The Chevrolet Camaro represents the tip of the iceberg.

GM’s decision to put the concept into production adds credibility to a number of trends, while confirming speculation.

For starters, it signifies the resurgence of the muscle car is a bona fide trend.

Ford gets credit for fueling pony car fever with the ’05 Mustang that has been a success since its introduction in fall 2004 and has sold more than 100,000 this year. To counter Ford’s dark horse, Chrysler announced it will build the Dodge Challenger coupe, starting in April 2008, as an ’08 model.

That puts the ’09 Camaro last to the party, debuting in early 2009.

GM originally got into muscle cars in the 1960s, at least two years after Ford introduced the Mustang in 1964, and still sold almost 700,000 Camaros in the first three years.

GM product chief Bob Lutz estimates the sports car segment to be in the 300,000-400,000 range today, and expects the new Camaro to grab at least 100,000 sales annually.

News the Camaro will be built in Oshawa, Ont., Canada, has the Canadian workforce exuberant because they know the niche vehicle is but the teaser. More importantly, it means Oshawa has been selected to build a lineup of cars from GM’s pending Global Rear-Wheel-Drive Architecture, expected to spawn as many as 500,000 units a year.

Formerly known as Zeta, this architecture should underpin everything from a larger, next-generation Chevy Impala and Monte Carlo to a G8 sedan for Pontiac and possible revival of the GTO or Firebird nameplates, as well as a replacement for the Buick Park Avenue.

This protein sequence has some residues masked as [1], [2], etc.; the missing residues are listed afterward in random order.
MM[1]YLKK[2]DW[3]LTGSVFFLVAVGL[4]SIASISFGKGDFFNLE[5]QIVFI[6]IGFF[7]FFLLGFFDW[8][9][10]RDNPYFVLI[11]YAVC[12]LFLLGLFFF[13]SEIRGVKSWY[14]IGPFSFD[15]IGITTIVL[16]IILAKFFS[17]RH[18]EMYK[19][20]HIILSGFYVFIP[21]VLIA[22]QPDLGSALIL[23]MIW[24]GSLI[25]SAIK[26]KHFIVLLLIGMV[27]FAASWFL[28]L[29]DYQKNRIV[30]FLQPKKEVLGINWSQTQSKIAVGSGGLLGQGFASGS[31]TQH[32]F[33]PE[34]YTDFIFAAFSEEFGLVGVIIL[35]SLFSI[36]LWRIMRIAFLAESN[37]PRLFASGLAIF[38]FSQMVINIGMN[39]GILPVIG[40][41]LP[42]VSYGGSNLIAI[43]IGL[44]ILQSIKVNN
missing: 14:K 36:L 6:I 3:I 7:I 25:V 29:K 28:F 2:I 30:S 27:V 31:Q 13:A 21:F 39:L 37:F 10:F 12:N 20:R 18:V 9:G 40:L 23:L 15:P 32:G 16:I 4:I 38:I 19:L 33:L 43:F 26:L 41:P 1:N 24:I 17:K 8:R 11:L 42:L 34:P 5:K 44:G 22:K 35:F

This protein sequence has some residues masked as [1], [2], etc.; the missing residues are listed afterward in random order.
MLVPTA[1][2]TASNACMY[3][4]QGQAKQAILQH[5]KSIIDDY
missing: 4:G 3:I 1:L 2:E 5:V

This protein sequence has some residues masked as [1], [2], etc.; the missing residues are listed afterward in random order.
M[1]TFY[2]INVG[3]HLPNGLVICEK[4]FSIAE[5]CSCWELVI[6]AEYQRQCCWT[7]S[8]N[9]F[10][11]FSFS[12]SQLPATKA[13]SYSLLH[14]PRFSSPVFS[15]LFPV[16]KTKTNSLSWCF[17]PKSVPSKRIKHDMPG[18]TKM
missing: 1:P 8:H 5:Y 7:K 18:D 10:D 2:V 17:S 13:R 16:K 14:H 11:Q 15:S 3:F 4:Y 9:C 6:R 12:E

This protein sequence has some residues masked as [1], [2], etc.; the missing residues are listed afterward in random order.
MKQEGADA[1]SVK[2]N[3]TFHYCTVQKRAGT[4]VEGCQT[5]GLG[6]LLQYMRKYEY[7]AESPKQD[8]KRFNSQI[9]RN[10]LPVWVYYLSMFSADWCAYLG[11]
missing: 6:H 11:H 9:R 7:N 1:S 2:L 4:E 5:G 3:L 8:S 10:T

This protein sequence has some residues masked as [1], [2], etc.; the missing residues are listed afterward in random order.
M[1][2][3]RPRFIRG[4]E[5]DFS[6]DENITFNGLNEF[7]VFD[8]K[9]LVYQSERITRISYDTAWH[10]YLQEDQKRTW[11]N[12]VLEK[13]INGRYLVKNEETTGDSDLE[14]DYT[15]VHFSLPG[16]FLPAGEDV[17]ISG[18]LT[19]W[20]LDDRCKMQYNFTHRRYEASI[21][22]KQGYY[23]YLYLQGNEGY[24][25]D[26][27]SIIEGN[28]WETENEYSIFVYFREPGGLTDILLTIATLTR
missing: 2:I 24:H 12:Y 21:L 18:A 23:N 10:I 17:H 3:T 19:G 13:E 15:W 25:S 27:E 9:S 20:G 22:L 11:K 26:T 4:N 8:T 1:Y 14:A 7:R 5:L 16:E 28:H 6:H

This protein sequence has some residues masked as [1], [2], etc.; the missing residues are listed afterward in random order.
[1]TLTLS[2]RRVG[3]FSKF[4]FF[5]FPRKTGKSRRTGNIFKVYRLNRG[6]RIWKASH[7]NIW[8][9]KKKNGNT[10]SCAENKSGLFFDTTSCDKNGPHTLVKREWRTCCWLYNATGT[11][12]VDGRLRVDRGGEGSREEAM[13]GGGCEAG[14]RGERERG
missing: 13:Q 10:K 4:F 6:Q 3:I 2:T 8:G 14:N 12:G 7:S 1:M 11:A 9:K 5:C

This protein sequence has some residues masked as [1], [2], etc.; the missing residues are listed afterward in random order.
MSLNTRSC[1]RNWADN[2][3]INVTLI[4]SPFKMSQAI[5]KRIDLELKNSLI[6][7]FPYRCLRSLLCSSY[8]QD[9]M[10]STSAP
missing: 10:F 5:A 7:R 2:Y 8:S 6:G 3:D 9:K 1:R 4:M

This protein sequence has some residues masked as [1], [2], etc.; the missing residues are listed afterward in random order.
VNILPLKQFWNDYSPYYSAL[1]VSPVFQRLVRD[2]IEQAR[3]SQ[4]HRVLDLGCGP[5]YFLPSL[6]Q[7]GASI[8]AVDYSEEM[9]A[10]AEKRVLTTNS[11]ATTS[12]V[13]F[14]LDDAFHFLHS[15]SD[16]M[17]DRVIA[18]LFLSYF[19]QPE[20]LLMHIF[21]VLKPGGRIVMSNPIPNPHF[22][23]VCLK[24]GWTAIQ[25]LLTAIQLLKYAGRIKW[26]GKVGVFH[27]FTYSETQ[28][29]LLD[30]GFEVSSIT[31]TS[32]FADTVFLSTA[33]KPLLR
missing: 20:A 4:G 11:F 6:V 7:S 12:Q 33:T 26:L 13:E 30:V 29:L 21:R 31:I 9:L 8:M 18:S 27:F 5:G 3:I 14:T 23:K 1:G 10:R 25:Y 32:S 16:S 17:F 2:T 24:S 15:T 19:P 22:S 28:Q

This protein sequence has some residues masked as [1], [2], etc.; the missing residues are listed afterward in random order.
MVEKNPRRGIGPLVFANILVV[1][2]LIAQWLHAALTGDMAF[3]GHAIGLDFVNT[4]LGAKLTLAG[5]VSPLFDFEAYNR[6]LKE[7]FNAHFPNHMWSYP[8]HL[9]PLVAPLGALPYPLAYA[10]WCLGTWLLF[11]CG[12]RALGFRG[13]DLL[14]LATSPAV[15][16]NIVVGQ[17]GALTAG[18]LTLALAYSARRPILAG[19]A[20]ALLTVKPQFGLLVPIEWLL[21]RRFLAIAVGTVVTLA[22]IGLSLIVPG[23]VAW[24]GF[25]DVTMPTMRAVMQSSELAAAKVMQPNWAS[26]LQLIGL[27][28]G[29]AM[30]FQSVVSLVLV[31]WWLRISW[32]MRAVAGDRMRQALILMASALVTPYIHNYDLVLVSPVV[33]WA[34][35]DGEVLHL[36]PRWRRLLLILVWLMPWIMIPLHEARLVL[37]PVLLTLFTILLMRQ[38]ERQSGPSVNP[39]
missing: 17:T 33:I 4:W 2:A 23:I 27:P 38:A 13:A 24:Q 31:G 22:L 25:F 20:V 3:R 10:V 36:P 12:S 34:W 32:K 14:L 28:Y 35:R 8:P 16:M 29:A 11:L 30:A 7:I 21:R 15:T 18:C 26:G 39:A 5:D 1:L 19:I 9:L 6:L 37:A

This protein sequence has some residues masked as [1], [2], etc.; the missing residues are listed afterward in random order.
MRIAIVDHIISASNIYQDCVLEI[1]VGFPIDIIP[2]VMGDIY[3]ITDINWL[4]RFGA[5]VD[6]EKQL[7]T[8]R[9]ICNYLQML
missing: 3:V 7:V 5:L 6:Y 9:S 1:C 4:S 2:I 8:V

Greenlighting the Camaro also cements the resurgence of RWD passenger cars in North America, a segment some forecast to exceed 1 million vehicles by 2011.

Ward’s data shows sales of RWD sedans increased 10.5% in 2005 and market share increased half a point. Both metrics are expected to grow.

Chrysler re-ignited acceptance of domestic RWD cars with the gutsy move to switch its front-wheel-drive large sedans to RWD in 2004.

The all-new ’05 Chrysler 300 went into production in 2004 and never looked back. The LX RWD platform produced 319,721 vehicles in North America in 2005 – more than double the 140,349 large cars Chrysler built in 2003, the last full year of output of the LH FWD family of cars.

Cadillac also systematically has been switching its sedans back to their RWD roots, making it a comeback marque at GM.

German luxury brands have adhered steadfastly to RWD for their performance cars, and some Asian auto makers are looking to get in the game.

Ford says it is not a “one-trick pony,” vowing to make Mustang news annually, including a consumer version of the GT-H (Rent-a-Racer) to be called the Ford Shelby GT, due this year.

The Camaro may be more of a niche player, but what it signals to the world about muscle cars, future plans for GM and the fortunes of RWD cars in general, speaks volumes.